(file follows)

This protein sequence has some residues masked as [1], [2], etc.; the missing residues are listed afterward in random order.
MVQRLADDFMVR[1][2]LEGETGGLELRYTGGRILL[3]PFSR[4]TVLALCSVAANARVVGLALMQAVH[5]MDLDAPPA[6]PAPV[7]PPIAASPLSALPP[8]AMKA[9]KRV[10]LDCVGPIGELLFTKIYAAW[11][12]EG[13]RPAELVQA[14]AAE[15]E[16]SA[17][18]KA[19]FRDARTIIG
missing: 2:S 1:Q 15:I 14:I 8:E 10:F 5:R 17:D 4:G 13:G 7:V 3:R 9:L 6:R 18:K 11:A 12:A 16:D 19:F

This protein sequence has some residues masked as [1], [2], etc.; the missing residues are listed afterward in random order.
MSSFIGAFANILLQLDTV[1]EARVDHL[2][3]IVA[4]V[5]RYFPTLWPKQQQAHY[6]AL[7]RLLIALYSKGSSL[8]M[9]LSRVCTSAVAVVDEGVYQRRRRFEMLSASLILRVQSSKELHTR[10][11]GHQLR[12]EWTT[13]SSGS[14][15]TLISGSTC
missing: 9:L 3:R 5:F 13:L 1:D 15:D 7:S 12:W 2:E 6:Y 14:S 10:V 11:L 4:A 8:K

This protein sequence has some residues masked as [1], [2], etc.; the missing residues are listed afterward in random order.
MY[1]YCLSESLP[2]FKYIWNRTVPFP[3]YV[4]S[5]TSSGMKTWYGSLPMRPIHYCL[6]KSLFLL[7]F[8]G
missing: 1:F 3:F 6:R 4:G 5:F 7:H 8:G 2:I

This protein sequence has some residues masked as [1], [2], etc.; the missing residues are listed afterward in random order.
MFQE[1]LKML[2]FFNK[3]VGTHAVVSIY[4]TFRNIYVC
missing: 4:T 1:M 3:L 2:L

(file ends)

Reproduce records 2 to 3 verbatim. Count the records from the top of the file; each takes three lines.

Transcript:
This protein sequence has some residues masked as [1], [2], etc.; the missing residues are listed afterward in random order.
MSSFIGAFANILLQLDTV[1]EARVDHL[2][3]IVA[4]V[5]RYFPTLWPKQQQAHY[6]AL[7]RLLIALYSKGSSL[8]M[9]LSRVCTSAVAVVDEGVYQRRRRFEMLSASLILRVQSSKELHTR[10][11]GHQLR[12]EWTT[13]SSGS[14][15]TLISGSTC
missing: 9:L 3:R 5:F 13:L 1:D 15:D 7:S 12:W 2:E 6:Y 14:S 10:V 11:L 4:A 8:K

This protein sequence has some residues masked as [1], [2], etc.; the missing residues are listed afterward in random order.
MY[1]YCLSESLP[2]FKYIWNRTVPFP[3]YV[4]S[5]TSSGMKTWYGSLPMRPIHYCL[6]KSLFLL[7]F[8]G
missing: 1:F 3:F 6:R 4:G 5:F 7:H 8:G 2:I